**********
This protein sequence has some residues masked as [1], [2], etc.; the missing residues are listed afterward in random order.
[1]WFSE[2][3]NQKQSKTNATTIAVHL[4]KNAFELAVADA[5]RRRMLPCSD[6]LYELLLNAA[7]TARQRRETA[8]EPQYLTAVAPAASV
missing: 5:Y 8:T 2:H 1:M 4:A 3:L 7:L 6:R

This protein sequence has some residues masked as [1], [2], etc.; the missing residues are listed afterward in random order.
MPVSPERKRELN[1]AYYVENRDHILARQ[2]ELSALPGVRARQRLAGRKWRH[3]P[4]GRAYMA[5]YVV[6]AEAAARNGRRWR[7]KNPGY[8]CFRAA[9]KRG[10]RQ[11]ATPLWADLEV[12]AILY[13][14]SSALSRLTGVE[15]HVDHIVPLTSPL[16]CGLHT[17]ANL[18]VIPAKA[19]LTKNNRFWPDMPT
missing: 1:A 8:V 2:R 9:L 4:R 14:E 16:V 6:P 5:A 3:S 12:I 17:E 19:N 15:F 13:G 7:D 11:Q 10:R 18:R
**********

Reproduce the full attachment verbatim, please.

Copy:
This protein sequence has some residues masked as [1], [2], etc.; the missing residues are listed afterward in random order.
[1]WFSE[2][3]NQKQSKTNATTIAVHL[4]KNAFELAVADA[5]RRRMLPCSD[6]LYELLLNAA[7]TARQRRETA[8]EPQYLTAVAPAASV
missing: 5:Y 8:T 2:H 1:M 4:A 3:L 7:L 6:R

This protein sequence has some residues masked as [1], [2], etc.; the missing residues are listed afterward in random order.
MPVSPERKRELN[1]AYYVENRDHILARQ[2]ELSALPGVRARQRLAGRKWRH[3]P[4]GRAYMA[5]YVV[6]AEAAARNGRRWR[7]KNPGY[8]CFRAA[9]KRG[10]RQ[11]ATPLWADLEV[12]AILY[13][14]SSALSRLTGVE[15]HVDHIVPLTSPL[16]CGLHT[17]ANL[18]VIPAKA[19]LTKNNRFWPDMPT
missing: 1:A 8:V 2:R 9:L 4:R 14:E 16:V 6:P 5:A 3:S 12:I 17:E 19:N 15:F 13:G 7:D 11:Q 10:R 18:R